Semănătorul (The Sower)
The Journal of Ministry and Biblical Research
Emanuel University of Oradea, Romania
Volume 1, Number 2.
Articles published by the Faculty of Theology in Emanuel
University of Oradea, and International Contributors,
“Does God Ever Feel Sorry?”
Understanding Verbs of Divine Emotion in the Pentateuch and the Targumic Versions of Onkelos, Neofiti and Pseudo-Jonathan.
In the present study we will direct our attention to the particular instances in which God appears as the subject of the verb ~xn in the Pentateuch, where the context describes the reaction of “regretting” or “repenting” over a previous decision. In addition, in order to find out whether the Aramaic translators were consistent when trying to avoid anthropomorphisms, we will look at several of the occurrences of the verb in situations where it appears with a human, not a divine subject. This comparative approach will allow us to locate the different dimensions of the semantic field in which a given verb functions. Hopefully the wider the picture of this field, the better the chances are that we will understand the motivations and beliefs that informed the particular choices the translators made.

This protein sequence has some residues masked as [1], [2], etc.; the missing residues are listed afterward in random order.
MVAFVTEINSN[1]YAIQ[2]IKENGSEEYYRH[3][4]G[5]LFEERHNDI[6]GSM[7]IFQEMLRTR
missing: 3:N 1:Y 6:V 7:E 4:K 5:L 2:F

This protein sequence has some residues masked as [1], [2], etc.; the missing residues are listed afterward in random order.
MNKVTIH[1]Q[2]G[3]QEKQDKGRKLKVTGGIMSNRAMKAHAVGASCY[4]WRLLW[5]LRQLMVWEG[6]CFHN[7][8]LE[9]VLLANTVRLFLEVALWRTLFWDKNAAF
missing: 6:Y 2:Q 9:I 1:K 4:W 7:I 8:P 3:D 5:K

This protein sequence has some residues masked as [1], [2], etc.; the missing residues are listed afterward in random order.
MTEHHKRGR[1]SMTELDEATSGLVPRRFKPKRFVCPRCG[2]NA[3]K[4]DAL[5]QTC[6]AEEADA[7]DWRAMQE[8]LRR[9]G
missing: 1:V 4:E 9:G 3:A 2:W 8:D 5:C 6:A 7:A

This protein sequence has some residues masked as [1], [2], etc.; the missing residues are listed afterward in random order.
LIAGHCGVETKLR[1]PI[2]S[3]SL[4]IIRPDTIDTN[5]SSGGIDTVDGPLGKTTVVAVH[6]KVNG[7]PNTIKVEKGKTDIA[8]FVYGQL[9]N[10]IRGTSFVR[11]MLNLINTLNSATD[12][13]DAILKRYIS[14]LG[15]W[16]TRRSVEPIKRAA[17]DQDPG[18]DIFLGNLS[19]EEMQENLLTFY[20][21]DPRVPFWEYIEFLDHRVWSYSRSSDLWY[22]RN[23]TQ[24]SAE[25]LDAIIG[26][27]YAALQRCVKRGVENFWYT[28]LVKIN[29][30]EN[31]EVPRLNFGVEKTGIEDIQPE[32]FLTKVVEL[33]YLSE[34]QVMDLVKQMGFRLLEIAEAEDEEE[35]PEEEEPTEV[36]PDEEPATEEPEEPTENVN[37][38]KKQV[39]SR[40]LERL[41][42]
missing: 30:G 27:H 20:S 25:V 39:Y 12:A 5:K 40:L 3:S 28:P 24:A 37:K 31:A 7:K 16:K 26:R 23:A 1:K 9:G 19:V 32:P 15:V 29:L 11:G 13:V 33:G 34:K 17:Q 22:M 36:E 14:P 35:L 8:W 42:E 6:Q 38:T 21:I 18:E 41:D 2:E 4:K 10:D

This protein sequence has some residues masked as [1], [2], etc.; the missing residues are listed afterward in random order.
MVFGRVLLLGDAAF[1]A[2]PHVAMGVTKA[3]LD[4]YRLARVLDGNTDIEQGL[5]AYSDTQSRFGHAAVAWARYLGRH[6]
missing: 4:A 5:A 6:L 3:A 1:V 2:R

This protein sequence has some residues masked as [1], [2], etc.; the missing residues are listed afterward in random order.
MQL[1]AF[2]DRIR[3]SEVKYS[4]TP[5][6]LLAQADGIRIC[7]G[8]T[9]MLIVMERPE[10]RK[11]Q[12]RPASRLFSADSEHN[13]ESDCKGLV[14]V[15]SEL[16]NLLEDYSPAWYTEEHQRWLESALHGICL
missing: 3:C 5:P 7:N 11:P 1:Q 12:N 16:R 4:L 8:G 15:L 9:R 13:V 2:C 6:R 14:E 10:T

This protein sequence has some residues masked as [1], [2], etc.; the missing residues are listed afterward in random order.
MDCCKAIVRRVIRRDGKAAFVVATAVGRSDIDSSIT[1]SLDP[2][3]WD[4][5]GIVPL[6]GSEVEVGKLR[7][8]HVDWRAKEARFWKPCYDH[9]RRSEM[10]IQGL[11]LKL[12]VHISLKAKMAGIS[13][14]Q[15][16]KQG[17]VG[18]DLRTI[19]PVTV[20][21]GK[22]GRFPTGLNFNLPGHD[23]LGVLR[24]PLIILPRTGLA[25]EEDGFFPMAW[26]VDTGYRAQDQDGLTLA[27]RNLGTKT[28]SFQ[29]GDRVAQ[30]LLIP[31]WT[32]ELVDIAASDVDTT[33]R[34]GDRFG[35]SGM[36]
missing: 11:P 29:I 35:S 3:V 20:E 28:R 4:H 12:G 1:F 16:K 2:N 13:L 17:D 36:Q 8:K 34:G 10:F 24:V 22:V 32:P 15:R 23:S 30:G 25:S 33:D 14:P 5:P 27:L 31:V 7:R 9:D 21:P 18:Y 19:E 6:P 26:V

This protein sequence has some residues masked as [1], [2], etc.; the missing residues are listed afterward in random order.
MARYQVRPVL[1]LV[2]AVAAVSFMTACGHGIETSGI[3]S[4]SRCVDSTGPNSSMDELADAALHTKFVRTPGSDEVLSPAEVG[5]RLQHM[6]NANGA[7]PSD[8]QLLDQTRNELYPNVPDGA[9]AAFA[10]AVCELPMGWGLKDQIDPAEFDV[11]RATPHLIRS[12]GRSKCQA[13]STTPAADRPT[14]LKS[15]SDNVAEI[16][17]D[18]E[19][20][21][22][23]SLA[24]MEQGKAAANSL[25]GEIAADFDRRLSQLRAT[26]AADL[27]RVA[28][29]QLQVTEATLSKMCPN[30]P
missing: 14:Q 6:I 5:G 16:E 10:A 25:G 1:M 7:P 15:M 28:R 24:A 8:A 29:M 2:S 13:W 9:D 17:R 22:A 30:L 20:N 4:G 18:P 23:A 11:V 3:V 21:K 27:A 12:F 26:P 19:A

KEY WORDS: Targums, Anthropomorphism, God, Repentance, Old Testament
John’s account of the cleansing of the temple is significantly longer, more detailed, and more theological in nature than that recorded in the Synoptic Gospels. John was not just concerned about relating historical detail, but selected each event to emphasize the significance of the actions or statements of Jesus. This is also true of the cleansing of the temple in the theological truths it reveals about the person and work of Jesus. After a brief summary of what is considered to be the main purpose for the writing of the Gospel of John, the early setting of the event of cleansing is discussed. The significance of Jesus’ public revelation of himself is highlighted. John is pointing to the fact that, as the place where men go in order to meet God, the temple has been supplanted and replaced by Jesus himself as the word become flesh (1:14) and by his one sacrifice “for all time” (Hebrews 10:12) in whose resurrected person people may now encounter God (cf. 1:18, 14:6).
KEY WORDS: Purpose of John’s Gospel; temple; fulfillment; worship; death of Jesus.